In this file:

 

·         AmazonGo Stores Could Become a Multi-Billion Business

·         Why I'm excited about Amazon entering the SatCom industry

·         Amazon Struggles To Reach Gen Z Shoppers

·         Whole Foods to donate part of sales to Just Roots

·         Amazon and Walmart prepare to fight new Indian ecommerce rules

 

 

AmazonGo Stores Could Become a Multi-Billion Business

New research shows how the e-commerce giant could create another successful stream of revenue.

 

By Rachel Taylor, QSR Magazine

January 2019

 

Amazon is no stranger to the food industry. The e-commerce site broke into the retail space when it acquired Whole Foods in July 2017 and has continued to develop other ways to grow its footprint in the retail industry.

 

This past fall, reports surfaced that the online retailer could open some 3,000 cashierless stores by 2021, per a Bloomberg report.

 

Amazon has not commented openly about the plan.

 

New research from RBC Capital Markets now shows that if Amazon opens the projected number of futuristic shops by 2021, the company could generate close to $4.5 billion in sales a year.

 

According to Recode, the analysts considered the typical order of a AmazonGo store is about $10. The analysts considered the average number of visitors—an average of 550 a day—“which would mean the average Go store generates an estimated $1.5 million in revenue a year excluding days when current Amazon Go stores are closed,” per Recode.

 

The first AmazonGo store opened in 2016 in Seattle, Washington. A mix between a convenience store and quick-serv food spot, the cashierless stores allow customers to grab items off the shelf and are automatically charged. The innovative store models “bring in about 50 percent more revenue on average than typical convenience stores, according to new estimates from RBC Capital Markets analysts,” reported Recode.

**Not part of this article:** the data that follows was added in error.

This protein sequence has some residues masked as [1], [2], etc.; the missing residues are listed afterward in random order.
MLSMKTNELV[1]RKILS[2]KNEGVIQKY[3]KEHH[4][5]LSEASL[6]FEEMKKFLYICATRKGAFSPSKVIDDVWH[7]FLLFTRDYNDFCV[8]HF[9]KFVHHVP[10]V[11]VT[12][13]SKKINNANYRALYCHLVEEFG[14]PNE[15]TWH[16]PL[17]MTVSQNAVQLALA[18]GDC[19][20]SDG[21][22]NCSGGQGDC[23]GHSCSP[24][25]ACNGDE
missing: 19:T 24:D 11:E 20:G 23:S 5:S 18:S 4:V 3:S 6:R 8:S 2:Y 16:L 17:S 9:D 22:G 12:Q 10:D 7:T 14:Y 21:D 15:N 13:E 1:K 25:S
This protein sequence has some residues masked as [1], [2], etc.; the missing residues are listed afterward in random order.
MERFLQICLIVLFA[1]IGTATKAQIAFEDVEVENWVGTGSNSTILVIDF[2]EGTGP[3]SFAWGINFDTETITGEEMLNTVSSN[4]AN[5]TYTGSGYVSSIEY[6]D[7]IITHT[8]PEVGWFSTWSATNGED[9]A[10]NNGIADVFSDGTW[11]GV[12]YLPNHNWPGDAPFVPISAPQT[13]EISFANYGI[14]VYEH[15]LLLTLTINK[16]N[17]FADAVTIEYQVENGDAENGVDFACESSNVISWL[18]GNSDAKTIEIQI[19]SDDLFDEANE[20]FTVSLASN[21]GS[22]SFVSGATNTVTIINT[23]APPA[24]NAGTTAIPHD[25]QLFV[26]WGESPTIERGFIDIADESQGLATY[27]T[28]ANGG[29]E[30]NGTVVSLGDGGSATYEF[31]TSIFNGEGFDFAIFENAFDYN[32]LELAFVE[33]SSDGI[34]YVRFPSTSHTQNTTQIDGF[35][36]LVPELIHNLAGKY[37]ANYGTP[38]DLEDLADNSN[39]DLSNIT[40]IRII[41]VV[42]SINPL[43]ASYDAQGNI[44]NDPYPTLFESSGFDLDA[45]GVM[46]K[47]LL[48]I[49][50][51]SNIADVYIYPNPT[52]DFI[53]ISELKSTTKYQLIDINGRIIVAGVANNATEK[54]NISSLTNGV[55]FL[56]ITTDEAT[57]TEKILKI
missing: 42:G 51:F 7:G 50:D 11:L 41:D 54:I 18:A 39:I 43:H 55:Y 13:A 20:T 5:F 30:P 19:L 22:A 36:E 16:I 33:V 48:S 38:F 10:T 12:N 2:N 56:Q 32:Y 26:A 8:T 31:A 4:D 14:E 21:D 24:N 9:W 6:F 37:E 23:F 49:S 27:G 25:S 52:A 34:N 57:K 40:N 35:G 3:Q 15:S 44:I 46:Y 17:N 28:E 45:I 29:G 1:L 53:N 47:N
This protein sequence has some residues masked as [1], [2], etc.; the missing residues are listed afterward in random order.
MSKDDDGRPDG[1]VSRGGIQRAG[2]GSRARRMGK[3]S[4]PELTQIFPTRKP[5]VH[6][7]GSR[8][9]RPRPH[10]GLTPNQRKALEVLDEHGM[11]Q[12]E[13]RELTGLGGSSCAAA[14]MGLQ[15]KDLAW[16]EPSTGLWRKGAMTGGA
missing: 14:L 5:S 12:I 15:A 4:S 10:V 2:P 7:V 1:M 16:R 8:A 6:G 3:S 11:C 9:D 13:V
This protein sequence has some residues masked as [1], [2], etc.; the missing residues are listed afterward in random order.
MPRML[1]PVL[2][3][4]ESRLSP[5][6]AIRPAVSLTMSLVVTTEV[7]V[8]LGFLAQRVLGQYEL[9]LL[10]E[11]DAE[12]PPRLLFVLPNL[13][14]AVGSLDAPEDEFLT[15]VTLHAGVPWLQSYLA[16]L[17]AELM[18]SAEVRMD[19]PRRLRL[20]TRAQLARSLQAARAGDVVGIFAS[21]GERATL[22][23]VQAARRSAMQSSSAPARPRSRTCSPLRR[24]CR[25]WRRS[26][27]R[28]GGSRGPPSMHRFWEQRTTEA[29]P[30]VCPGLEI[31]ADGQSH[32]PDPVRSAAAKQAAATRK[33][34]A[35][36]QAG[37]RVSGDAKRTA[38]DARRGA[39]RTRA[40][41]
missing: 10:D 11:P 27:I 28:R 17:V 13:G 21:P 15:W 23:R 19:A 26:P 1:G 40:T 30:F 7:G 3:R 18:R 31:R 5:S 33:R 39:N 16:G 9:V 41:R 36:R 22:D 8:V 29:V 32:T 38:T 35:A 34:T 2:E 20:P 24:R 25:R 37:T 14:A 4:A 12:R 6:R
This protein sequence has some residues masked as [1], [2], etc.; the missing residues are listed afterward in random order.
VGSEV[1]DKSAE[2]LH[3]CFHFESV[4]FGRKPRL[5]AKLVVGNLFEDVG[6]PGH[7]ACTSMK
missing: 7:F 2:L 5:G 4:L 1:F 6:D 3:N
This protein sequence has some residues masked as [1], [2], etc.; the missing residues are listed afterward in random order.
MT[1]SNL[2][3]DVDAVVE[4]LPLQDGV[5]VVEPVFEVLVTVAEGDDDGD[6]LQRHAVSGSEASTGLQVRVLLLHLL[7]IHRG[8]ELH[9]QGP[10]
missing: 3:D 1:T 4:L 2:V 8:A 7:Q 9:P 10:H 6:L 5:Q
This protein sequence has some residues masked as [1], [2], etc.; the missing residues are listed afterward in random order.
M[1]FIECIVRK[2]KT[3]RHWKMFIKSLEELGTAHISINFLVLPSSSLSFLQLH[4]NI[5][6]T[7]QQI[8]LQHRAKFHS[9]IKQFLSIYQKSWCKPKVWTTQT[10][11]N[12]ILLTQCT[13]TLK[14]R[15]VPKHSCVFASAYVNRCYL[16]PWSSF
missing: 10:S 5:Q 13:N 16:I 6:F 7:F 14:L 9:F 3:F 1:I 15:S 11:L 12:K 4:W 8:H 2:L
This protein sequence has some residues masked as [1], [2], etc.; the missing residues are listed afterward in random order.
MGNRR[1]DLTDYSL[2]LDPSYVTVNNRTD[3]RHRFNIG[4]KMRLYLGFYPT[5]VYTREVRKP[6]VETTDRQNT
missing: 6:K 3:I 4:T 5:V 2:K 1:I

A new store in Chicago and two more locations in Seattle offer customers the option to grab sandwiches, salads, and snacks along with other offerings—like beer and packaged groceries—one might find at convenience stores. Not all locations have the same product lineup leaving room for Amazon to experiment with offerings as new stores are opened. Recode compares the grab-and-go potential for AmazonGo stores to quick-serv Pret a Manger, which specializes in sandwiches, salads, and other food on the go. Pret a Manger made around $1.1 billion in sales across 444 stores in 2016, according to Recode.

 

While the potential for the business is massive, Amazon will need to invest more than what a regular convenience store would normally cost. Amazon spent more than $1 million on hardware alone in the first AmazonGo store. Morgan Stanley estimates...

 

more, including links

https://www.qsrmagazine.com/finance/amazongo-stores-could-become-multi-billion-business

 

 

Why I'm excited about Amazon entering the SatCom industry

 

by Mike Carey, ATLAS Space Operations

Space Daily - Jan 05, 2019

 

Carey is founder and chief strategy officer for ATLAS Space Operations, which provides satellite communications as a service.

 

San Francisco CA (SPX) --  Recently, the satellite data industry welcomed its newest player: Amazon. Amazon is teaming up with with defense industry veteran Lockheed Martin to create the new AWS Ground Station Service - which will eventually have 12 global antenna ground stations. These stations will provide customers on the ground with satellite communication and associated access to data.

 

As you probably already know, Amazon isn't the first to try this out. Four years ago I founded ATLAS Space Operations, a satellite data communications company that has been doing this very same thing. Now that Amazon has entered our industry, you might think I'd be a little nervous.

 

But I'm not. In fact, this is some of the best news I've heard in years. To me, it's clear: Amazon's entrance into the satcom industry could be a great thing for everyone in this business.

 

When major players like Amazon and Lockheed Martin turn their attention to a new market, it provides validation for every other company already working in it, and eventually can help simplify licensing, regulatory processes and operations. Right now, ATLAS Space Operations is the intrepid pioneer that ventured into the Wild West of satcom; with Amazon and Lockheed Martin entering the industry and opening up new possibilities, we might soon be considered the fearless leader who founded the town and made everyone else eager to come with us.